This story was updated Wednesday after the tribe issued a statement.
A legal fight between the Picayune Rancheria of Chukchansi Indians in Coarsegold and Wells Fargo Bank has erupted in New York state court.
In the case, first reported by legal website Law360, Wells Fargo on Wednesday sued the Chukchansi tribe over a “scheme” the bank alleges the tribe operated to avoid paying back a $250 million loan issued in 2012.
The suit also names Chukchansi Economic Development Authority and the Chukchansi Finance Company, LLC as defendants.
The Bee was unable to reach representatives from Chukchansi on Saturday. Representatives acknowledged The Bee’s report on Tuesday, and on Wednesday, the tribe issued a statement:
“It is regrettable that Wells Fargo chose to file this lawsuit. We believe we have honored all of our obligations under our agreements. We consider Wells Fargo’s lawsuit to be unnecessary and without merit. We intend to contest it vigorously.”
The loan was issued in order to refinance debt from the Chuckchansi Gold Casino and Resort. It was agreed on by the bank and the tribal organizations, and came with several requirements, according to the suit.
Once the casino reopened in 2015, Chukchansi Economic Development Authority (CEDA) was required to place the cash from the casino into a deposit account agreed to under the loan conditions.
The tribe was permitted to withdraw cash to fund the casino’s operations, make payments on other reopening loans and make certain tribal member distributions. Any cash left over was expected to go toward semi-annual payments to Wells Fargo, according to the lawsuit.
But the bank now claims the tribe has sidestepped the agreements to “unlawfully” cut off loan repayment.
The bank accuses the tribe and CEDA of stockpiling cash meant for loan payments, which the bank says violates the “cash control” agreements set among the parties.
Wells Fargo is seeking relief from New York State Supreme Court to avoid future “irreparable harm” from loan violations. It also stated it never intended to take the matter to court.
“Every dollar CEDA diverts from the deposit accounts is a dollar of collateral lost to the trustee and holders forever and a dollar that will never be available to make payments on secured notes,” reads a portion of the lawsuit.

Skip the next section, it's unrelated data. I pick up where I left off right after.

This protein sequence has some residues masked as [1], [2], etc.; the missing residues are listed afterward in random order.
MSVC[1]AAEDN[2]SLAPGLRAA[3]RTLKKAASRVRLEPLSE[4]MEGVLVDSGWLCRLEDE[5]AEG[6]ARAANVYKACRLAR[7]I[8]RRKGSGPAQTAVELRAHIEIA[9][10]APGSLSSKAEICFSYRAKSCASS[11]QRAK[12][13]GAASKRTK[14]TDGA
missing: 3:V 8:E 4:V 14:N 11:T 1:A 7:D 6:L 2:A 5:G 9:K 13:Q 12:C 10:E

Bank points to tribe’s history
In the complaint, Wells Fargo points to the tribe’s history of failure to commit to loan agreement terms.
Attorneys for the bank contend the tribal organizations began violating the terms of the loan by stockpiling cash as far back as February 2013, when the court also had to step in to force the payments.
In 2014 federal authorities shut down the casino following an armed takeover. The National Indian Gaming Commission issued a notice ordering the tribe to cease and desist from all gaming activity.
By the time the casino reopened in 2015, the tribe had already missed loan payments. Wells Fargo attorneys also claim the casino’s reopening would not have been possible without the help of the bank’s loan to the casino.
In recent months, according to the complaint, the tribe created an affiliate lender and then made a $2 million loan to CEDA. Attorneys claim CEDA then used the $2 million plus another $12 million in stockpiled cash to repay other lenders who stepped in to help reopen the casino in 2015 and who helped the casino make improvements to facilities.
The complaint further accuses CEDA of informing public investors that it would stop making payments to the bank after Sept. 30, 2019, which the bank says violates the loan agreement.
Among other remedies, attorneys for Wells Fargo have asked the New York court to award monetary damages and declare that CEDA has violated the terms of the loan.